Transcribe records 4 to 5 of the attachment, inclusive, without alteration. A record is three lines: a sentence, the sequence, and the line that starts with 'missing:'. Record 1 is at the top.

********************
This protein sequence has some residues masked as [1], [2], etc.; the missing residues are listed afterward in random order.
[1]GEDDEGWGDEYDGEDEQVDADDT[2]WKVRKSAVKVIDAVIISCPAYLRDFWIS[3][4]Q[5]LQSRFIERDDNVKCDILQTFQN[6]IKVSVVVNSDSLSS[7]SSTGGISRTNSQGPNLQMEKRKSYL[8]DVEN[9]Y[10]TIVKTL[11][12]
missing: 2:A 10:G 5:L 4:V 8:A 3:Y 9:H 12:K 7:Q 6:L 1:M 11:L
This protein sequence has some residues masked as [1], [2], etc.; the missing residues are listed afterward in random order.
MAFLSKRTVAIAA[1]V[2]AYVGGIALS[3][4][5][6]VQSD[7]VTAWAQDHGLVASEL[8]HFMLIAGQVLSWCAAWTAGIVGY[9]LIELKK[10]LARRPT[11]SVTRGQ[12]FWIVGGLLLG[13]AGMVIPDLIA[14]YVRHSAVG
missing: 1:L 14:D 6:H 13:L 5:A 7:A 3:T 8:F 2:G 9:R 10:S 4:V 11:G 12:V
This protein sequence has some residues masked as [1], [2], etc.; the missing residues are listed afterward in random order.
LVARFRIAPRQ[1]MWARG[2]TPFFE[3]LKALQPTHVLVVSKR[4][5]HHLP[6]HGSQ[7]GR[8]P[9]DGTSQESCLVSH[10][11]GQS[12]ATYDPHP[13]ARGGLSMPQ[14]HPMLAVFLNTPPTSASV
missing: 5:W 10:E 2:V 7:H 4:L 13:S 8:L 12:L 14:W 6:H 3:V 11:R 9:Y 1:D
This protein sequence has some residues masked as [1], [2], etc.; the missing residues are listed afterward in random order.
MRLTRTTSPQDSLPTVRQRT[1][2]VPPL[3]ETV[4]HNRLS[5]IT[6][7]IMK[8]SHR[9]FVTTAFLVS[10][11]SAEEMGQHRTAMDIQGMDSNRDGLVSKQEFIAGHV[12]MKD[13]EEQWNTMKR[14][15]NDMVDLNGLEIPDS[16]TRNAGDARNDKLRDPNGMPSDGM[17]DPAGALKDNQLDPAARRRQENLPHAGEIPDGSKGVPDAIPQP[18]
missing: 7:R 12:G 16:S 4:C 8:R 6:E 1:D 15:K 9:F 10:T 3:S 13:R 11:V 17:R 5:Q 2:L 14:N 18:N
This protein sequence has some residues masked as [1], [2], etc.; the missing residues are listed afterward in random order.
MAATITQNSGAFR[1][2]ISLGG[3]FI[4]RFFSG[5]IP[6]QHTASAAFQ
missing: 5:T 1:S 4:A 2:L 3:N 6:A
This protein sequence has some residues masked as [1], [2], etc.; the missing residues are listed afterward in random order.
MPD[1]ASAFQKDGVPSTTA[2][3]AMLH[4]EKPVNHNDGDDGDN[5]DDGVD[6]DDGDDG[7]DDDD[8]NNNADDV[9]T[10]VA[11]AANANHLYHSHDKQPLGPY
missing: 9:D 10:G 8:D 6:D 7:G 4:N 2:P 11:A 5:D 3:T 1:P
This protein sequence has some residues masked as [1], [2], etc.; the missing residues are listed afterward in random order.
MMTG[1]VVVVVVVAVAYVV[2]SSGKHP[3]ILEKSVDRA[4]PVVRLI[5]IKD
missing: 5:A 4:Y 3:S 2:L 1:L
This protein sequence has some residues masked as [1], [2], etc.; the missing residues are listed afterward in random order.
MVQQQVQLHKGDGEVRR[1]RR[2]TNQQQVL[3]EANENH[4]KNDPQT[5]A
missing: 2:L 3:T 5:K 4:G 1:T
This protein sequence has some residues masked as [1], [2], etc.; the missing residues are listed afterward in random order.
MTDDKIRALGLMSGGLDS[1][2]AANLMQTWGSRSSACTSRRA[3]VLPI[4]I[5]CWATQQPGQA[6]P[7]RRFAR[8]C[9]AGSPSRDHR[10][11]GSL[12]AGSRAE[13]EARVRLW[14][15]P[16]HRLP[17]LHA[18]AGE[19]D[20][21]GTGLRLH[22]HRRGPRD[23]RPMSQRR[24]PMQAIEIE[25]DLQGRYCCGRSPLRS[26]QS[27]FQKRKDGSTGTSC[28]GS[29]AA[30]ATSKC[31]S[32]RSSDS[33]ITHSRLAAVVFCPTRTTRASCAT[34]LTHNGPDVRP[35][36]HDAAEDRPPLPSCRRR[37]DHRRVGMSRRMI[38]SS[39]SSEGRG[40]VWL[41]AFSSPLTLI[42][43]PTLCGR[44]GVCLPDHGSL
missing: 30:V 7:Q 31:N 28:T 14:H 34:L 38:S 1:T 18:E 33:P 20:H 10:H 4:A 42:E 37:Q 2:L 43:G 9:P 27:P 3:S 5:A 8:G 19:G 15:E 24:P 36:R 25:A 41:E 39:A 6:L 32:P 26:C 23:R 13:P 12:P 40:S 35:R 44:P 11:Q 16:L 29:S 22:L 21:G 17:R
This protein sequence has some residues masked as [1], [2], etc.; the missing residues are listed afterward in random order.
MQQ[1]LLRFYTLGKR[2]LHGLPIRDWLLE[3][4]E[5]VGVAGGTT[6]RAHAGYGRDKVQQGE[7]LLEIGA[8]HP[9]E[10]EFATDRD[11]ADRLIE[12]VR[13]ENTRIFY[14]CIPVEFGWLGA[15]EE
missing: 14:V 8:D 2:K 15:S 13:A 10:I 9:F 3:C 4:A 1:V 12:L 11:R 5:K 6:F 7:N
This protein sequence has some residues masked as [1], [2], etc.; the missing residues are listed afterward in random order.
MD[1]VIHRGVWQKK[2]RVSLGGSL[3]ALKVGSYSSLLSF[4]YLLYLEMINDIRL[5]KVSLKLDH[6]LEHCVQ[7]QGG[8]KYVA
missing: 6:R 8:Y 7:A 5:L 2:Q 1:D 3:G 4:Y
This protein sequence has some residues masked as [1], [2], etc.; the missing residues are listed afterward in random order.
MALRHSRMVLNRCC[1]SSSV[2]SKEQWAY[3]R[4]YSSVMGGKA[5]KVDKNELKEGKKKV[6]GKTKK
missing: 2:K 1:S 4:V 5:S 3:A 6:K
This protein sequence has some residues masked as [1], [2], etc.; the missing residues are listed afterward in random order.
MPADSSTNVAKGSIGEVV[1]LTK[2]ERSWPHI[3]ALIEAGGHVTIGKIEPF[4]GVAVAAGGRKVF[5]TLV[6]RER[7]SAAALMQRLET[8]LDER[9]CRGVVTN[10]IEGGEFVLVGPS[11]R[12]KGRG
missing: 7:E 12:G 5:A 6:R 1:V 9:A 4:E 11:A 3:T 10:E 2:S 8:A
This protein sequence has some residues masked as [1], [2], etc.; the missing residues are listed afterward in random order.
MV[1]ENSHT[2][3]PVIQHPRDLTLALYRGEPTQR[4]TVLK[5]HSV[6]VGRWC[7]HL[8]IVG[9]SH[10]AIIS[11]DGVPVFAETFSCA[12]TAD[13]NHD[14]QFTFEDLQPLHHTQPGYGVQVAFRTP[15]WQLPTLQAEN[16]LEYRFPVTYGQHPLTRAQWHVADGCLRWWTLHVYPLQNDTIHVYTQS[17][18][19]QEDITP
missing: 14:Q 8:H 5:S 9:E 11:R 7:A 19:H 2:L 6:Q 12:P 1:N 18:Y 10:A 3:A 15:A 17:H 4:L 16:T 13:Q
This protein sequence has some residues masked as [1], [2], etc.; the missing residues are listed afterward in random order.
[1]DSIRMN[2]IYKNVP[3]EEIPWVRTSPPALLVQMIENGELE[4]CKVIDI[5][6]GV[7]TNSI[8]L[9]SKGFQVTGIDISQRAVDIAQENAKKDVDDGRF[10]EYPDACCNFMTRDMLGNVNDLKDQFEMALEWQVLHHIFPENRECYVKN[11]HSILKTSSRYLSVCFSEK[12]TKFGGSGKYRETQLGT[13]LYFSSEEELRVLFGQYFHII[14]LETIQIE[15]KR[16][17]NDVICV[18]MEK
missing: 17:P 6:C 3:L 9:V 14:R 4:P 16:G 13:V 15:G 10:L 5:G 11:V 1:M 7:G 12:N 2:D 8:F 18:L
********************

This protein sequence has some residues masked as [1], [2], etc.; the missing residues are listed afterward in random order.
MRLTRTTSPQDSLPTVRQRT[1][2]VPPL[3]ETV[4]HNRLS[5]IT[6][7]IMK[8]SHR[9]FVTTAFLVS[10][11]SAEEMGQHRTAMDIQGMDSNRDGLVSKQEFIAGHV[12]MKD[13]EEQWNTMKR[14][15]NDMVDLNGLEIPDS[16]TRNAGDARNDKLRDPNGMPSDGM[17]DPAGALKDNQLDPAARRRQENLPHAGEIPDGSKGVPDAIPQP[18]
missing: 7:R 12:G 16:S 4:C 8:R 6:E 1:D 15:K 9:F 10:T 3:S 13:R 11:V 17:R 5:Q 2:L 14:N 18:N
This protein sequence has some residues masked as [1], [2], etc.; the missing residues are listed afterward in random order.
MAATITQNSGAFR[1][2]ISLGG[3]FI[4]RFFSG[5]IP[6]QHTASAAFQ
missing: 5:T 1:S 4:A 2:L 3:N 6:A